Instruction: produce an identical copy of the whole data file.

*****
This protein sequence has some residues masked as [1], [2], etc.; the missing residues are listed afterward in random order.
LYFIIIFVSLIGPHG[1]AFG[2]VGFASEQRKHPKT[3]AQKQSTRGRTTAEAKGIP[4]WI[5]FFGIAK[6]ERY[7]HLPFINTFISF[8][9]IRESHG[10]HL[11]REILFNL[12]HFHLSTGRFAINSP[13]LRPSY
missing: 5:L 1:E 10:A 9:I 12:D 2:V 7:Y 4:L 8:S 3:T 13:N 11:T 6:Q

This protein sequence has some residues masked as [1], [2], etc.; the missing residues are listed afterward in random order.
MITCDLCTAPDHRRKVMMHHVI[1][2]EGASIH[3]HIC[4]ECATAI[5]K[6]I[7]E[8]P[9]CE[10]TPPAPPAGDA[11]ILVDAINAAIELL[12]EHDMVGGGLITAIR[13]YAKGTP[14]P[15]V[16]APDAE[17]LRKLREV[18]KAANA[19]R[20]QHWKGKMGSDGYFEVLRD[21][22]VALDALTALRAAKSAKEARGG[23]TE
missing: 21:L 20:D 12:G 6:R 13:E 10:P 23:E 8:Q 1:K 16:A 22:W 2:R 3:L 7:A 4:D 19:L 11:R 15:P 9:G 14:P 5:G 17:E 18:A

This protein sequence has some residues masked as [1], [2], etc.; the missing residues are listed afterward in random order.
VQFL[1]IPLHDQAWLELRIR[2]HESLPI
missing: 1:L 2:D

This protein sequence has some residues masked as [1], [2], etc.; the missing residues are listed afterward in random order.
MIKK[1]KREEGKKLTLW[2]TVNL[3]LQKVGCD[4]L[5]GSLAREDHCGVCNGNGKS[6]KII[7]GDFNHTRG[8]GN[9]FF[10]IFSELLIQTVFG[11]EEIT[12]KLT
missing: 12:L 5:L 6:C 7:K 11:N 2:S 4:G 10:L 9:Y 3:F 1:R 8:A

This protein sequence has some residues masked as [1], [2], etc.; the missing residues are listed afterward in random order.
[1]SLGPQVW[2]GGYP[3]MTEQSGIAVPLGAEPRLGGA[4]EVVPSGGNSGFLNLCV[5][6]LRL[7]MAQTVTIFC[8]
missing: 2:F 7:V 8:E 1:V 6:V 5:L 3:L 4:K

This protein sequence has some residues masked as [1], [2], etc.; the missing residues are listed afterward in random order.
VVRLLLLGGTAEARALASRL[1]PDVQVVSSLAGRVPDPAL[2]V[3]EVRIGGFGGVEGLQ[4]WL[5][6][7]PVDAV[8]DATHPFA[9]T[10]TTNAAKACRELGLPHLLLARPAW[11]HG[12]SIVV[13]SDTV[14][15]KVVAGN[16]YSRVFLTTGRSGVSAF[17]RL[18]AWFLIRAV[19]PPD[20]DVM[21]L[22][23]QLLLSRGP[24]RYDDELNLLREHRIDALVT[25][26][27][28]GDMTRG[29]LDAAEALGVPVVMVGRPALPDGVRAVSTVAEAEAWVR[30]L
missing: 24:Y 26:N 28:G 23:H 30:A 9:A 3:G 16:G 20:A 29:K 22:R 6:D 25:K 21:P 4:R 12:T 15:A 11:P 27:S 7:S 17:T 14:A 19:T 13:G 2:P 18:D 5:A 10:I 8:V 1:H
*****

This protein sequence has some residues masked as [1], [2], etc.; the missing residues are listed afterward in random order.
LYFIIIFVSLIGPHG[1]AFG[2]VGFASEQRKHPKT[3]AQKQSTRGRTTAEAKGIP[4]WI[5]FFGIAK[6]ERY[7]HLPFINTFISF[8][9]IRESHG[10]HL[11]REILFNL[12]HFHLSTGRFAINSP[13]LRPSY
missing: 5:L 1:E 10:A 9:I 12:D 2:V 7:Y 4:L 8:S 3:T 13:N 11:T 6:Q

This protein sequence has some residues masked as [1], [2], etc.; the missing residues are listed afterward in random order.
MITCDLCTAPDHRRKVMMHHVI[1][2]EGASIH[3]HIC[4]ECATAI[5]K[6]I[7]E[8]P[9]CE[10]TPPAPPAGDA[11]ILVDAINAAIELL[12]EHDMVGGGLITAIR[13]YAKGTP[14]P[15]V[16]APDAE[17]LRKLREV[18]KAANA[19]R[20]QHWKGKMGSDGYFEVLRD[21][22]VALDALTALRAAKSAKEARGG[23]TE
missing: 21:L 20:D 12:G 6:R 13:E 10:P 23:E 8:Q 1:K 16:A 22:W 2:R 3:L 7:A 4:D 19:L 11:R 15:P 9:G 14:P 5:G 17:E 18:A

This protein sequence has some residues masked as [1], [2], etc.; the missing residues are listed afterward in random order.
VQFL[1]IPLHDQAWLELRIR[2]HESLPI
missing: 1:L 2:D

This protein sequence has some residues masked as [1], [2], etc.; the missing residues are listed afterward in random order.
MIKK[1]KREEGKKLTLW[2]TVNL[3]LQKVGCD[4]L[5]GSLAREDHCGVCNGNGKS[6]KII[7]GDFNHTRG[8]GN[9]FF[10]IFSELLIQTVFG[11]EEIT[12]KLT
missing: 12:L 5:L 6:C 7:K 11:N 2:S 4:G 10:L 9:Y 3:F 1:R 8:A

This protein sequence has some residues masked as [1], [2], etc.; the missing residues are listed afterward in random order.
[1]SLGPQVW[2]GGYP[3]MTEQSGIAVPLGAEPRLGGA[4]EVVPSGGNSGFLNLCV[5][6]LRL[7]MAQTVTIFC[8]
missing: 2:F 7:V 8:E 1:V 6:V 5:L 3:L 4:K

This protein sequence has some residues masked as [1], [2], etc.; the missing residues are listed afterward in random order.
VVRLLLLGGTAEARALASRL[1]PDVQVVSSLAGRVPDPAL[2]V[3]EVRIGGFGGVEGLQ[4]WL[5][6][7]PVDAV[8]DATHPFA[9]T[10]TTNAAKACRELGLPHLLLARPAW[11]HG[12]SIVV[13]SDTV[14][15]KVVAGN[16]YSRVFLTTGRSGVSAF[17]RL[18]AWFLIRAV[19]PPD[20]DVM[21]L[22][23]QLLLSRGP[24]RYDDELNLLREHRIDALVT[25][26][27][28]GDMTRG[29]LDAAEALGVPVVMVGRPALPDGVRAVSTVAEAEAWVR[30]L
missing: 24:Y 26:N 28:G 23:H 30:A 9:A 3:G 16:G 20:A 29:K 22:R 6:D 25:K 21:P 4:R 12:T 15:A 11:P 27:S 7:S 17:T 14:A 19:T 13:G 2:P 18:D 5:A 10:I 8:V 1:H